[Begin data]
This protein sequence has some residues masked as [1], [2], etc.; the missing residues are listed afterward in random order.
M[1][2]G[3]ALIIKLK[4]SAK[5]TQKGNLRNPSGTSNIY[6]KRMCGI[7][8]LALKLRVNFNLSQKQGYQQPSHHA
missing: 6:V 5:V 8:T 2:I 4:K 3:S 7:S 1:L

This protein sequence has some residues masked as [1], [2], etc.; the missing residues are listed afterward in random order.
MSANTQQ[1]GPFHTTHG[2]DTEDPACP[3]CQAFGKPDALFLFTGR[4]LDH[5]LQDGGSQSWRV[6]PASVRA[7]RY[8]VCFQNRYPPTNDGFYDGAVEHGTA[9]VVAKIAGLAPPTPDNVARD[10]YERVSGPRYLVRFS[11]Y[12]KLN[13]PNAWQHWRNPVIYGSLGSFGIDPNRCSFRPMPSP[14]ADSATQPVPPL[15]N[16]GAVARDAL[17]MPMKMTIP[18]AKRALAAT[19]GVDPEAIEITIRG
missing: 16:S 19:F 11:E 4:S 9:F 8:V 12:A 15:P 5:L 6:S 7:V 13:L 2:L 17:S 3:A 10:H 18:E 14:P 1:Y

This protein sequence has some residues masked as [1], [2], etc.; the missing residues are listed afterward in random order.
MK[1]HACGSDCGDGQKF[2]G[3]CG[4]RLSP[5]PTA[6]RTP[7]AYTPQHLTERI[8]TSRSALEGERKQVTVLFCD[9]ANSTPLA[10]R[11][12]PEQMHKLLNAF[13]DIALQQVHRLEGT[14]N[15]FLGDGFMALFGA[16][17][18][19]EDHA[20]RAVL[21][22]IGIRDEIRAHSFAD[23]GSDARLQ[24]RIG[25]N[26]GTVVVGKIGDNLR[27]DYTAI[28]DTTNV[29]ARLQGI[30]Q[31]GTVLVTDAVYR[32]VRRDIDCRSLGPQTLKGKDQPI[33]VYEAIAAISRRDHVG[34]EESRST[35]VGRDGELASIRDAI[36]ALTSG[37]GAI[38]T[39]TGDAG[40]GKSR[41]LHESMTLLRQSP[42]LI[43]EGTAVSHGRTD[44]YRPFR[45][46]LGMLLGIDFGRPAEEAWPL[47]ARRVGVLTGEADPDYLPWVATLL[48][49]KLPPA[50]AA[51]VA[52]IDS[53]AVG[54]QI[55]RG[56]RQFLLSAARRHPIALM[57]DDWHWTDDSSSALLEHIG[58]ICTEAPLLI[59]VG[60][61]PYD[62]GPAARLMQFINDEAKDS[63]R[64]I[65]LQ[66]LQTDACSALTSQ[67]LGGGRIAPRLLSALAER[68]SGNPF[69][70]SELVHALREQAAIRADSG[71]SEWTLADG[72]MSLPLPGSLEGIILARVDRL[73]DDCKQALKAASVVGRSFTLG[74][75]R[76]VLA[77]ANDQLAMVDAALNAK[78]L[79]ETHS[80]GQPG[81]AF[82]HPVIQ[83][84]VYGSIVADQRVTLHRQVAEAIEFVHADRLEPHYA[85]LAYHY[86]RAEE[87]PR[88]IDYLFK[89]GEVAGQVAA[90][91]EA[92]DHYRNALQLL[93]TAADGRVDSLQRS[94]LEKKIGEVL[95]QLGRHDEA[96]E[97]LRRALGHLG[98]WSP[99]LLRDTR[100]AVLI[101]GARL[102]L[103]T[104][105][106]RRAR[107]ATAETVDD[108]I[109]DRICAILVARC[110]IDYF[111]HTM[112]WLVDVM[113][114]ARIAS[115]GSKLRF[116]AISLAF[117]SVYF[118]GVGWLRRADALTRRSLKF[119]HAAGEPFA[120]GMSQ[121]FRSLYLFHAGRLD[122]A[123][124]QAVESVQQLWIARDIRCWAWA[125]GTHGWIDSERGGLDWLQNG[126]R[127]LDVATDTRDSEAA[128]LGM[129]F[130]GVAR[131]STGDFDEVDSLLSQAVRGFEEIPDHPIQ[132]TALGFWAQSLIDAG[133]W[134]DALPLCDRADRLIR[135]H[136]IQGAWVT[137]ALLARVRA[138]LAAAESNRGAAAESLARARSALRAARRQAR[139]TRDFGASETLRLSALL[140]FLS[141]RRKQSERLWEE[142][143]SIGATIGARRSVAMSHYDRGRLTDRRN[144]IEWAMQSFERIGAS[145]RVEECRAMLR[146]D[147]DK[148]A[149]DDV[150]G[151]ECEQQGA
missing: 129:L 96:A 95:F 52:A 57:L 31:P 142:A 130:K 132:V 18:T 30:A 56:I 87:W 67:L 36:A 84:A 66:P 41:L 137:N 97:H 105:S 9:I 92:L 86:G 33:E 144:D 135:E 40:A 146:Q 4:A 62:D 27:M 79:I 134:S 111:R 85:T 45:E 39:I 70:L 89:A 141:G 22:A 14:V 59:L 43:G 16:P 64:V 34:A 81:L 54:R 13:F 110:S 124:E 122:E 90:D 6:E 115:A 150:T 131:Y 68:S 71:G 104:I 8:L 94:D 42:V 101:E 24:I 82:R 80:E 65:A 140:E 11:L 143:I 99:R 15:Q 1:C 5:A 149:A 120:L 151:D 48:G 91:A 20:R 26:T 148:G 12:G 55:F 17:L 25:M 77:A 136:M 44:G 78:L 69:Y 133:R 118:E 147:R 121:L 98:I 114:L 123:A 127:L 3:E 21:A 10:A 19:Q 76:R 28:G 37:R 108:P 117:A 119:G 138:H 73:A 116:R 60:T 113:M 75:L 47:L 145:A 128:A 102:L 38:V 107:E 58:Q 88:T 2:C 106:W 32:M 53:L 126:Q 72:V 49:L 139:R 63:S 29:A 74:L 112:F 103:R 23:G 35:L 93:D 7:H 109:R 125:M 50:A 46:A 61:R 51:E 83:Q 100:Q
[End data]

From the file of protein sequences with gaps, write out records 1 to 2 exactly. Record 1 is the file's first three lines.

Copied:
This protein sequence has some residues masked as [1], [2], etc.; the missing residues are listed afterward in random order.
M[1][2]G[3]ALIIKLK[4]SAK[5]TQKGNLRNPSGTSNIY[6]KRMCGI[7][8]LALKLRVNFNLSQKQGYQQPSHHA
missing: 6:V 5:V 8:T 2:I 4:K 3:S 7:S 1:L

This protein sequence has some residues masked as [1], [2], etc.; the missing residues are listed afterward in random order.
MSANTQQ[1]GPFHTTHG[2]DTEDPACP[3]CQAFGKPDALFLFTGR[4]LDH[5]LQDGGSQSWRV[6]PASVRA[7]RY[8]VCFQNRYPPTNDGFYDGAVEHGTA[9]VVAKIAGLAPPTPDNVARD[10]YERVSGPRYLVRFS[11]Y[12]KLN[13]PNAWQHWRNPVIYGSLGSFGIDPNRCSFRPMPSP[14]ADSATQPVPPL[15]N[16]GAVARDAL[17]MPMKMTIP[18]AKRALAAT[19]GVDPEAIEITIRG
missing: 16:S 19:F 11:E 4:S 9:F 8:V 12:A 15:P 5:L 6:S 7:V 13:L 2:L 17:S 3:A 10:H 18:E 14:P 1:Y